John Harris (1754-1838), naval officer, surgeon and landowner, grew up in County Derry and reached Sydney in 1790 as a surgeon to the NSW Corps. Like most other officers he quarrelled (and was twice court-martialled), embezzled funds, was rewarded by factional patrons with grants of land, and used convict labour to improve this land. Unlike the others, he pieced together a single estate from several grants, and named it Ultimo (meaning ‘previous month’), to relish the technicality on which he escaped conviction in a court martial.
In 1804 he built a two-storey residence, and by 1818 accumulated 233 acres around it, taking up most of the peninsula except Macarthur’s north eastern tip (Pyrmont). At a dinner there in 1808 his guests hatched the Rum Rebellion and rushed off to arrest Governor Bligh. Harris and other officers sailed to London to give evidence in the court martial that followed the mutiny, but returned to Sydney in 1814 as a private citizen, having quit the navy.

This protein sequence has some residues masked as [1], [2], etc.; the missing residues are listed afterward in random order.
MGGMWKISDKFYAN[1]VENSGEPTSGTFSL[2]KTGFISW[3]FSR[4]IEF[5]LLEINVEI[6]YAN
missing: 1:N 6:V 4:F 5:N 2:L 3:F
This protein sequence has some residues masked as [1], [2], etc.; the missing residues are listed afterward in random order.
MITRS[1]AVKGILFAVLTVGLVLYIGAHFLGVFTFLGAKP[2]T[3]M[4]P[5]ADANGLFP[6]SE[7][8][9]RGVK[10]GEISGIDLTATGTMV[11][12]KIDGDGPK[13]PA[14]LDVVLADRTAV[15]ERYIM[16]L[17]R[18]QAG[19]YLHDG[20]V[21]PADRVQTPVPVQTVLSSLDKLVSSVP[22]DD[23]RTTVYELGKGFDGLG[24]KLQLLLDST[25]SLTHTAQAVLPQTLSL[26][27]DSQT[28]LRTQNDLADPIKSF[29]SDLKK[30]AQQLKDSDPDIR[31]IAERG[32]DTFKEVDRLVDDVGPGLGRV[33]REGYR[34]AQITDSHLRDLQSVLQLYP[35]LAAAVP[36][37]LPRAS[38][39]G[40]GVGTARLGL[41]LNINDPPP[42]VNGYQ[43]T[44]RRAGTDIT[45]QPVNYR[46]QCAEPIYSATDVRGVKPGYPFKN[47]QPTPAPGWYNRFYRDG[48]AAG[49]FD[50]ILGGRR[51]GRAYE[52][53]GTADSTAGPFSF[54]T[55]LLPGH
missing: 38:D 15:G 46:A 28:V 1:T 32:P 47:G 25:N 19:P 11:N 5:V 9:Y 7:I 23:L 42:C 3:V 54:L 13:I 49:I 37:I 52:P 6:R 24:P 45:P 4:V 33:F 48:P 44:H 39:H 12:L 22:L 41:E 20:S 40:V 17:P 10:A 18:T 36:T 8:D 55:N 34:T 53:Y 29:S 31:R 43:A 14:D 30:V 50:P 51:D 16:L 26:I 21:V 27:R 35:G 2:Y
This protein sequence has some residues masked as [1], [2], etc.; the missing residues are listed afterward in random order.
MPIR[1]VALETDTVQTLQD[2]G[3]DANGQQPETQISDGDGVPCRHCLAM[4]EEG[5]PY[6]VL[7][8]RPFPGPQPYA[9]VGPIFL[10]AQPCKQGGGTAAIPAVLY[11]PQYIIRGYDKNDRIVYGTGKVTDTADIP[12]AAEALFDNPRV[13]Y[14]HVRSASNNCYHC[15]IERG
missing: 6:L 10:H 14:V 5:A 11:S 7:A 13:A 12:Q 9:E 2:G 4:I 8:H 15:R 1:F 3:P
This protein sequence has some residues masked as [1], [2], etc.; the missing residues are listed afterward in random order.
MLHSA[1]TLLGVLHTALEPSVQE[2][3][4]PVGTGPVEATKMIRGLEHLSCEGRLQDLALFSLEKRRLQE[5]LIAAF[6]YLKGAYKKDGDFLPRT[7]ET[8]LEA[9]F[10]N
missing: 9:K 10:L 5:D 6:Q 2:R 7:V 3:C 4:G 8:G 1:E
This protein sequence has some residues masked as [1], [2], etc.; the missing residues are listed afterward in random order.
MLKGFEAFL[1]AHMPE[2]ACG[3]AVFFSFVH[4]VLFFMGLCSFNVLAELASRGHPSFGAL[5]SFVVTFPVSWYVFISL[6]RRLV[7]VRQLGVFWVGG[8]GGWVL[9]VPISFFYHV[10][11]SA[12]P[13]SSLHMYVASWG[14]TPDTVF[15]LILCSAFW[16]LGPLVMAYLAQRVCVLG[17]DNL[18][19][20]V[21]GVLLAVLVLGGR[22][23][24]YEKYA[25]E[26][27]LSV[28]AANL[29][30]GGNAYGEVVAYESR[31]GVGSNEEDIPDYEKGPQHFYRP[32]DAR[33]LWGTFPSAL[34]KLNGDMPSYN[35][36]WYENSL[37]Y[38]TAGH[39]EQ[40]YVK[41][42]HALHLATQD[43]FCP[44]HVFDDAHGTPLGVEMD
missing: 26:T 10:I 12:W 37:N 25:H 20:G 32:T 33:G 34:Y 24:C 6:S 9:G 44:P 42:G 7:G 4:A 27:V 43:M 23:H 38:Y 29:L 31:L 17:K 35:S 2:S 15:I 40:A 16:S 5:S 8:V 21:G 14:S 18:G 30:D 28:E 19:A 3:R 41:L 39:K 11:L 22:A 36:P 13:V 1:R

Harris developed the estate as a quasi-English country estate of park lands and imported deer, and commissioned Francis Greenway, the colony’s architect, to extend the residence. The estate was undivided and largely uncultivated when Harris died, although a nearby brewery and a distillery polluted the air and encouraged Harris himself to move out to a sweeter-smelling suburb. Through disputes among his heirs, Ultimo Estate was not subdivided until the 1860s, although sections were leased for cottages, quarries and other industrial activities. Members of the family lived in Ultimo House until the 1890s, when it (and the last of the estate) became Sydney Technical College. The House itself was demolished in 1932.